East is East and West is West - a literary and historical view from the perspective of Madame Butterfly.

Bamford, N., 2016. East is East and West is West - a literary and historical view from the perspective of Madame Butterfly. In: Cross-Cultural Communication Conference, 28-29 January 2016, Bangkok.

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Abstract

In this paper I will look at aspects of cultural difference as well as commercial and political relationships between East and West in a literary and historical context. These aspects have become evident during research for my PhD by practice, which involves creating a contemporary, gay, screen adaptation of the story of Madame Butterfly. I will demonstrate how the story, by American author John Luther Long, emerged in response to the fashion of ‘Japonisme’, which was prompted by the opening up of new markets with Japan in the late 19th century, and in particular at how it was a moral response to the novella Madame Chysanthème by Pierre Loti, which described an early example of what could be called sex tourism, and another aspect of that Japonisme. I will go on to examine the cultural misunderstanding, and in particular the cruel paradox of legal misperception which is intrinsic to the Madame Butterfly story, how that story was subverted by playwright and impresario David Belasco and opera composer Giacomo Puccini, again in response to commercial demand, and how that East/West misunderstanding has changed in subsequent adaptations, in parallel with political changes through the 20th century. In particular I will look at M. Butterfly, the version of the story written by D.H.Hwang and filmed by David Cronenberg which subverted the dominant male West/submissive female East paradigm which is, again, intrinsic to the story. I will also examine a film version made by NHK in Japan in 2011 with its reversed perspective. Finally I will analyse my own challenge to find an appropriate context for the story in the 21st century, and my choice of Bangkok. I will compare how making the story homosexual destabilizes the heteronormative expectations which govern the original versions, and how globalization has, in a similar way, ‘queered’ the macrocosm of that East/West paradigm in terms of who is now exploiting whom? I will suggest that the internet and other aspects of globalization, such as the ready availability of cheap air travel, which have replaced the traveller with the tourist, might have increased mutual awareness between the cultures, but decreased understanding. While for each culture a perception of the other is more readily available it is, perhaps, more superficial. I will conclude that a culture clash remains, and that having my Cio Cio San still a victim of it, albeit in a different way, is therefore authentic in a contemporary setting. References: BELASCO, D. 1900. Madame Butterfly. USA HWANG, D.H. 1989. M. Butterfly. New York. Penguin. LOTI. P: 1887. Madame Chrysanthème. Translated by Laura Ensor 2005. New York. The Modern Library. E-book #15335 LUTHER LONG, J. 1898: Madame Butterfly. Published in The Century; a popular quarterly. Volume 55, Issue 3 pp. 374-393. Republished 1903. Grossett & Dunlap. New York PUCCINI, G. GIACOSA, G. ILLICA, L: 1904. Madama Butterfly. Italy. Ricordi M. Butterfly.1993. Dir. David Cronenberg. Geffen Pictures, Miranda Productions Inc.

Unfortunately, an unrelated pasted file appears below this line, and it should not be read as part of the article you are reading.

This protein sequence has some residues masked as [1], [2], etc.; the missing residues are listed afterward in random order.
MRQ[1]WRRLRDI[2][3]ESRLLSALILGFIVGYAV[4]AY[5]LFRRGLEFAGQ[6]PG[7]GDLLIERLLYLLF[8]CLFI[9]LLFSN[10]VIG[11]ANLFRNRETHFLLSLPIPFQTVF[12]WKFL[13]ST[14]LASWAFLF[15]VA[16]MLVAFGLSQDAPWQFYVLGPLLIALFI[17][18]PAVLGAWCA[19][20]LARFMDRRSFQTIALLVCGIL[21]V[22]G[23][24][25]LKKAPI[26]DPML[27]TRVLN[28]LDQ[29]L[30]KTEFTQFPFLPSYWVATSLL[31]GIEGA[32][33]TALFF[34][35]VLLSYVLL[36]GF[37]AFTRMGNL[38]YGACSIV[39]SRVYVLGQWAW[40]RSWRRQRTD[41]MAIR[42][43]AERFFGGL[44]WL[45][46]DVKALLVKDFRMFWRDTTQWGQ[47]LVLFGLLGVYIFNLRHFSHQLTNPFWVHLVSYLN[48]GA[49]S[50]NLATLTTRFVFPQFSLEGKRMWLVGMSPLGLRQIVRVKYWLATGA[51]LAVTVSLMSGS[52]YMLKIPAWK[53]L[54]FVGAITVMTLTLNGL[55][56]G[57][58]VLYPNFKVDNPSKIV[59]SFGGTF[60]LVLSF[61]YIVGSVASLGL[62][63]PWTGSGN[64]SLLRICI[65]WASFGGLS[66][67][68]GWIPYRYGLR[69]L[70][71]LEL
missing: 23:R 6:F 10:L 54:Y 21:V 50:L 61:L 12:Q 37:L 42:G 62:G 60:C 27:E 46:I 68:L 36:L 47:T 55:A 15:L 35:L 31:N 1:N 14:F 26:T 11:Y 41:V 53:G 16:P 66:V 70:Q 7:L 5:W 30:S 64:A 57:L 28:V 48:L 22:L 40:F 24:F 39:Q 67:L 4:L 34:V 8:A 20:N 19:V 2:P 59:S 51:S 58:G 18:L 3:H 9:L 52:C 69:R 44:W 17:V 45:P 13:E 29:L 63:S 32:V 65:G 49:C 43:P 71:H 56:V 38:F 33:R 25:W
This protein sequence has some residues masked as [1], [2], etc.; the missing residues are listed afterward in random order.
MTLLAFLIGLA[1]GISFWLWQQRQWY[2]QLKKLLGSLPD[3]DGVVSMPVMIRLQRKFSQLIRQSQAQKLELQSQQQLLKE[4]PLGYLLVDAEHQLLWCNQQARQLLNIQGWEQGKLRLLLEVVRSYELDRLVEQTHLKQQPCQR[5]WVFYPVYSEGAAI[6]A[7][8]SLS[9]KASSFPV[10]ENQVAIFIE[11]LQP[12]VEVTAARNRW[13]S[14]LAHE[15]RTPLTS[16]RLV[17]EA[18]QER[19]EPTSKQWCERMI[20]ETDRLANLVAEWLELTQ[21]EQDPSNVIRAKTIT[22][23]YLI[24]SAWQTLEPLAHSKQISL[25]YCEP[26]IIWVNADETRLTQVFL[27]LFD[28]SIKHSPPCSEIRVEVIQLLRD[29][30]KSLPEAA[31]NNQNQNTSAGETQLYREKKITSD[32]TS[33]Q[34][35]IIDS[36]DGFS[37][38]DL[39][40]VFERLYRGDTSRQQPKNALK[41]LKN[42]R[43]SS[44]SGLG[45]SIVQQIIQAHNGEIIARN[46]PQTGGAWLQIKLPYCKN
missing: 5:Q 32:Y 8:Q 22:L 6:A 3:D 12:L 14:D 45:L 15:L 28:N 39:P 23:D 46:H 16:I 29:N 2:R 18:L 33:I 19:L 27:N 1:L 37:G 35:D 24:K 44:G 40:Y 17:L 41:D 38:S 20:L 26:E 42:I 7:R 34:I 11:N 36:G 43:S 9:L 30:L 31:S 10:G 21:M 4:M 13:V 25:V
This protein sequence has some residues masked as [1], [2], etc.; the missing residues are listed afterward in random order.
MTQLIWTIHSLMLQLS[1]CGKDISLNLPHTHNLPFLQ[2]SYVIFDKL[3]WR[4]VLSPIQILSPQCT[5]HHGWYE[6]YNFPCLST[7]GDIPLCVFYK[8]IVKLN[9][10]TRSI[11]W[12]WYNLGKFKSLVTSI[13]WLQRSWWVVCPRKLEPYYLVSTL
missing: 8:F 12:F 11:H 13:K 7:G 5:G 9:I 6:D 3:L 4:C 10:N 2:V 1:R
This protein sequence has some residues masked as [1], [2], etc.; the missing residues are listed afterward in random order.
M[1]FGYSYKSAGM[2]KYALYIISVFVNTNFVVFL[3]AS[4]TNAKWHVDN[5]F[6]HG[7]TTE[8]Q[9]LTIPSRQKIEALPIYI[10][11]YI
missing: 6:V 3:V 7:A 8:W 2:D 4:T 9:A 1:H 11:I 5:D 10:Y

Item Type:Conference or Workshop Item (Paper)
ISSN:1089-6651
Group:Faculty of Media & Communication
ID Code:27045
Deposited By: Unnamed user with email symplectic@symplectic
Deposited On:10 Feb 2017 11:07
Last Modified:15 Mar 2017 11:09

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